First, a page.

Make sure you watch the 2 minutes-video i posted above, the best Darwinian circus performance i have seen … Dawkins got humiliated (in a public debate) by his good Darwinian friend Craig Venter…

    This short video perfectly illustrates the Grand Darwinian Circus:

    https://www.youtube.com/watch?v=MXrYhINutuI

  14. 14
    BobRyan says:

    I believe it was Professor Hawking who said something along the lines of never having come across anyone, including the most staunch predeterminists, who did not look both ways before crossing a street. Why look for traffic at all? If one is predetermined to get hit by a car, then it is going to happen regardless of looking for traffic.

  15. 15
    john_a_designer says:

    If there is no free will then no one can change their beliefs or opinions. So what’s the point in engaging in an argument? Obviously the denial of free will is not only self-refuting, it’s absurd.

  16. 16
    Truthfreedom says:

    John_a_designer,

    If there is no free will then no one can change their beliefs or opinions. So what’s the point in engaging in an argument?

    I believe they (evos/ materialists) think that information is passively transferred using our “material bodies”. (Ideas = neurochemicals that actívate our vocal chords and are sent via air-waves to other brains).
    Or something similar. We are the “vessels” of ideas. We are unconsciously programmed and we re-program other “bodies”.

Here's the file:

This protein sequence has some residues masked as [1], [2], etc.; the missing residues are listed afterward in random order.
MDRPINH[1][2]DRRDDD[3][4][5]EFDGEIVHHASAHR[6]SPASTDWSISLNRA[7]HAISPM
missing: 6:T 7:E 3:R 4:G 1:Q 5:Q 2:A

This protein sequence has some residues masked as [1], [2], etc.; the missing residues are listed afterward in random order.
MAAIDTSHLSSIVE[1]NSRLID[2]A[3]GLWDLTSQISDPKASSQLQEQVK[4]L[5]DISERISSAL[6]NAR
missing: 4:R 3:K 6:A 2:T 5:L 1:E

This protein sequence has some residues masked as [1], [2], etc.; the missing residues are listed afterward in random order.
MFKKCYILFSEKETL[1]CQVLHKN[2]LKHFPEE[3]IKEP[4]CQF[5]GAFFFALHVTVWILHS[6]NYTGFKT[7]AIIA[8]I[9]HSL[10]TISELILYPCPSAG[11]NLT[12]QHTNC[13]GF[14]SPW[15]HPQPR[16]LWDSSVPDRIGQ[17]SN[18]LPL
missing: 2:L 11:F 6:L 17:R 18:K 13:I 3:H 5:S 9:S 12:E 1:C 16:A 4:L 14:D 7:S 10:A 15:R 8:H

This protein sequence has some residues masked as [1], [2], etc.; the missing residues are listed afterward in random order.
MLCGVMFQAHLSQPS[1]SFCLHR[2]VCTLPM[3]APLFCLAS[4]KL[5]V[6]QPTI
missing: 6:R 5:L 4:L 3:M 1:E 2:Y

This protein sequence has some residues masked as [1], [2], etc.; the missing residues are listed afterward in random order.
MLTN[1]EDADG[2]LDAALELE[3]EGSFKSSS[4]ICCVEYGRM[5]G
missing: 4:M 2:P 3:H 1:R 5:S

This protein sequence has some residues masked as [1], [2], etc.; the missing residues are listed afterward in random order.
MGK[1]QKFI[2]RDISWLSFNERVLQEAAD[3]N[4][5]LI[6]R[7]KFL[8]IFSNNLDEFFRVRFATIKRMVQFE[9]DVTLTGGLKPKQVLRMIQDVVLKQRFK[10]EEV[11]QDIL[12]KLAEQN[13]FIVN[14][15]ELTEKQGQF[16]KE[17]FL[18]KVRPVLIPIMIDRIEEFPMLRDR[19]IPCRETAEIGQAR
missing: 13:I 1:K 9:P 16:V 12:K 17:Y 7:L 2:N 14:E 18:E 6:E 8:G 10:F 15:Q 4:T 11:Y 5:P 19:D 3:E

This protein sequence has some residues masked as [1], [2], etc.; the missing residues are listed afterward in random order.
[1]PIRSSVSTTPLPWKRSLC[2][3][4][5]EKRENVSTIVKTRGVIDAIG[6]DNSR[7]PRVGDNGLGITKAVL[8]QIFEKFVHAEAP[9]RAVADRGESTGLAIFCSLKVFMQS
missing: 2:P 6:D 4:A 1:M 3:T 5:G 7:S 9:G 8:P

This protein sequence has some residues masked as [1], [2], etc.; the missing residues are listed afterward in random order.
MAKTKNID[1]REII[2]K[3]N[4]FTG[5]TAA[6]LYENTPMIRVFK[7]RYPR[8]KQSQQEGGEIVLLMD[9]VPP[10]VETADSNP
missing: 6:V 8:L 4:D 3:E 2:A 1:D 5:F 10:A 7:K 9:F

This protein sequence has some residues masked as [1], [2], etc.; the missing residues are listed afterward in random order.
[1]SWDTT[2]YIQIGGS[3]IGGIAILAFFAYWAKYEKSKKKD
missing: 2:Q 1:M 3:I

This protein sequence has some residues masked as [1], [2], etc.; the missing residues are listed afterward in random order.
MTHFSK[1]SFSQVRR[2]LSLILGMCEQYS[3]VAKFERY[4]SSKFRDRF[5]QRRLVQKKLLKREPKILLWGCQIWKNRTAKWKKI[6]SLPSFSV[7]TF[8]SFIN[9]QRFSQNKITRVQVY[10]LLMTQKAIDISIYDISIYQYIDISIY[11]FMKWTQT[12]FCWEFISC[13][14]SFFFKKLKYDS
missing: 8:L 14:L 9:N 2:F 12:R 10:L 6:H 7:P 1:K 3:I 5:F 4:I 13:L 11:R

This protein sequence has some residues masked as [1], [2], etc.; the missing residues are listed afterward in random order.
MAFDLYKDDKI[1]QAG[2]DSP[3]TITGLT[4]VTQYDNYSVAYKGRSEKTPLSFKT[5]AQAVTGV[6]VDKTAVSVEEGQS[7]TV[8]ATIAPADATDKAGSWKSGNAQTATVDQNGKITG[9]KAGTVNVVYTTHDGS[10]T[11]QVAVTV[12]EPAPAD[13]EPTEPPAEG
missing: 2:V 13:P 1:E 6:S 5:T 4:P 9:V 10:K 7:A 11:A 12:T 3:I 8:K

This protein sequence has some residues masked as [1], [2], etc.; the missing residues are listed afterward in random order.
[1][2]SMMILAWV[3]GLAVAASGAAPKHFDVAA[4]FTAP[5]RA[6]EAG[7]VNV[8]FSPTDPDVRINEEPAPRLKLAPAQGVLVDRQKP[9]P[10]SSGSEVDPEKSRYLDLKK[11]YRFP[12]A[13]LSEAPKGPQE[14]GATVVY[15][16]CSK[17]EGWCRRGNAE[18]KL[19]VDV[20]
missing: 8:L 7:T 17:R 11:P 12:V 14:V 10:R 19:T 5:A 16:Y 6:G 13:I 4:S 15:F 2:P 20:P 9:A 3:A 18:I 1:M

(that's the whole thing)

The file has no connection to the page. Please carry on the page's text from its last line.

Non-sense of the highest order.
    That is (I think) why they say we are biological automatons.

    Please some evo correct me if I am wrong.

  17. 17
    john_a_designer says:

    If there is no such thing as free will then there is no basis for any kind morality because “ought implies can.” How can we expect anyone to be morally responsible when no one really has any kind of real moral choice to begin with?

  18. 18
    Truthfreedom says:

    John_a_designer,

    That is why Seversky et al. (atheists/ evos) make no sense. They are so outraged because Christians are not morally perfect human beings while at the same time they (atheists/ evos) acknowledge that we are all automatons programmed via evolution (“natural selection”) to obey our neurochemistry, to which we are slaves.
    Meaning that they (atheists/ evos) did NOT chose to be atheists. Certain parts of their brains made the decision and after that, they created a ‘self’ because, you know, neurons do not like to feel lonely and then they create ‘illusory selves’ just in case. To share with them the joy of being an atheist.

    You know: “it is no good for the neurons to be alone. They will make themselves a helper.” (Darwinian Genesis, 2:18)

  19. 19
    Truthfreedom says:

    ___

    We do have free will and we do experience illusions. It is we who come to decisions like “This is real,” or “That was an illusion.” The point is that there is a we, an us, an I or me that must exist for illusions to obtain.

    And

    Denying (an act of choice!) free will because one doesn’t like morality does seem to be the new opium of intellectuals.

    Free Will Can Not Be An Illusion
    https://wmbriggs.com/post/12186/